One day is a comfort we tell ourselves so we don’t worry about not doing anything right now.

It soothes our worries, and tells us it’ll be okay one day.

One day is a temptress that seduces us with its promises. It lulls us into believing its mantra.

Well bollocks to one day.

Write. Create. Today. Not tomorrow, or the day after, or sometime next week.

Today.

Art is not created by putting it off, art is created with practice and work.

Do something today. Whether that be outline a chapter, write a sentence, do a five minute sketch. Just do something. And then do something tomorrow. And the day after. And the day after that.

You might after a while you’ve created something. It might not be good, or up to the standards you’ve set yourselves.

But you will have made something. And you can be damn proud about that.

It’s a hell of a lot more than saying ‘one day’ will ever have you create.

Go out and art, let forth the ideas in your brain. Enjoy yourself.

Variety is King – Chapter and Sentence Length

Standard

I’ve almost finished up my refresh of the outline for The Word and the biggest thing I’ve noticed is the number of chapters in it.

Oranje had 45 chapters (including progress), each of pretty much 2,500 words. The first outline of the word had 57 and from first draft work the chapters were turning out around the same number of words.

This outline has 32.

There’s the same amount of stuff going on in the story, probably even a bit more than the previous outline. The biggest change is I’m trying to break away from such consistent chapter sizes. It’s often something I see talked about on writing forums, people often worried about how long a chapter should be and people saying the length they aim for.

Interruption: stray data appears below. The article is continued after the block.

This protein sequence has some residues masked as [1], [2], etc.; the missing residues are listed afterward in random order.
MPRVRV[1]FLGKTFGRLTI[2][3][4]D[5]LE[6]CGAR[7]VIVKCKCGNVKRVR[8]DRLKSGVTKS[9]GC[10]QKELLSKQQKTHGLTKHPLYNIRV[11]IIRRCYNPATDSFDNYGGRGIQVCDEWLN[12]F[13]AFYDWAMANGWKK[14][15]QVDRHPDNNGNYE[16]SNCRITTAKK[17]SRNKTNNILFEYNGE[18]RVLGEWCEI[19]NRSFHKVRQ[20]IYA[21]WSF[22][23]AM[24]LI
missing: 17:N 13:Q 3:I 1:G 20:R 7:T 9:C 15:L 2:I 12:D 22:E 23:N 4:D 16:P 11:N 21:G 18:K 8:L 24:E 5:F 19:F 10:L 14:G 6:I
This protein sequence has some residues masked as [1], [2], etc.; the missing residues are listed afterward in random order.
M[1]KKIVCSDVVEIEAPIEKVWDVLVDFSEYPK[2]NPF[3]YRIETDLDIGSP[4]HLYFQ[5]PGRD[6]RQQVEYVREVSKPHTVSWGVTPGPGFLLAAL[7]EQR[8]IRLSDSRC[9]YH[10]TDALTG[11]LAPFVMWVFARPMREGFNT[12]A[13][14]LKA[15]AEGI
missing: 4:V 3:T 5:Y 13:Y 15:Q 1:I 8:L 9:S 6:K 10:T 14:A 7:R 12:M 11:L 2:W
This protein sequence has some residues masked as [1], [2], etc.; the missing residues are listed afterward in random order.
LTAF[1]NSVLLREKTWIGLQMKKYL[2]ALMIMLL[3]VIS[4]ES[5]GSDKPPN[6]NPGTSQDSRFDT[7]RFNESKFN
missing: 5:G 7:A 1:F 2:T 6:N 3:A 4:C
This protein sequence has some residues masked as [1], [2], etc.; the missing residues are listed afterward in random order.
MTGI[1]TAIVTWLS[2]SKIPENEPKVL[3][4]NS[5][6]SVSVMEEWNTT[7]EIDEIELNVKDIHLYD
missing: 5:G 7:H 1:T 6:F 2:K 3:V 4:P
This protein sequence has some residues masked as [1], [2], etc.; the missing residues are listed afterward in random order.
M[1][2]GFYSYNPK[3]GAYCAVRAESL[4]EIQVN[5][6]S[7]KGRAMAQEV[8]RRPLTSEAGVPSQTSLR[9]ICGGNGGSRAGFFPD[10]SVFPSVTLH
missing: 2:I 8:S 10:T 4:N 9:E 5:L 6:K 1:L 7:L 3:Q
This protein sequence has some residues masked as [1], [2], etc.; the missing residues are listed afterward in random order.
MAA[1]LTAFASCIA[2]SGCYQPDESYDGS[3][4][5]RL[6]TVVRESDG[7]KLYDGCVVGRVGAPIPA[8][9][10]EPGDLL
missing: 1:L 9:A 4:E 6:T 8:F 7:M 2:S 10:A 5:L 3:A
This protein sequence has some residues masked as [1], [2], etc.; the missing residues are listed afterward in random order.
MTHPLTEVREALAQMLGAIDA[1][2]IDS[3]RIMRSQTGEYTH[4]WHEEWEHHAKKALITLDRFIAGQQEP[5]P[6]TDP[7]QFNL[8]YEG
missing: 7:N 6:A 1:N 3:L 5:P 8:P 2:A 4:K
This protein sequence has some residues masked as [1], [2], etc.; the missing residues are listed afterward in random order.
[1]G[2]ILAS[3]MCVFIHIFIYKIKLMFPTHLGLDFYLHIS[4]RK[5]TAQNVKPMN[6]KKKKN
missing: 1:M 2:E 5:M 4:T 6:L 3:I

I find that really dangerous advice.

Equally sized chapters are boring and can slow down stories. Well not just on their own but if each scene is playing out over the same number of words there is an inevitable amount of consistency to the pacing.

Letting chapters be as big or as small as they need to be will help let the individual scenes thrive. There can be fast paced action ones that aren’t too long, and slower more dialog based ones where the reader can take a break and absorb the characters and story.

Now this has to be done in conjunction with other tools. You can have long but fast paced scenes and short but calming ones. But when you combine the length of each scene with the amount of information/action that happens in it, alongside that other great pacing tool of sentence length, you have more levers to control your story.

I could write a bit about sentence structure myself, but I won’t as there is a fantastic example that already exists from Gary Provost:

This sentence has five words. Here are five more words. Five-word sentences are fine. But several together become monotonous. Listen to what is happening. The writing is getting boring. The sound of it drones. It’s like a stuck record. The ear demands some variety.

Now listen. I vary the sentence length, and I create music. Music. The writing sings. It has a pleasant rhythm, a lilt, a harmony. I use short sentences. And I use sentences of medium length.

And sometimes, when I am certain the reader is rested, I will engage him with a sentence of considerable length, a sentence that burns with energy and builds with all the impetus of a crescendo, the roll of the drums, the crash of the cymbal-sounds that say listen to this, it is important.

Chapter and sentence length and tools and weapons in the writers armoury to add variety and better control the pace and flow of their work.

It’s something I am to make better use of myself with The Word. We’ll see – as always – how it turns out.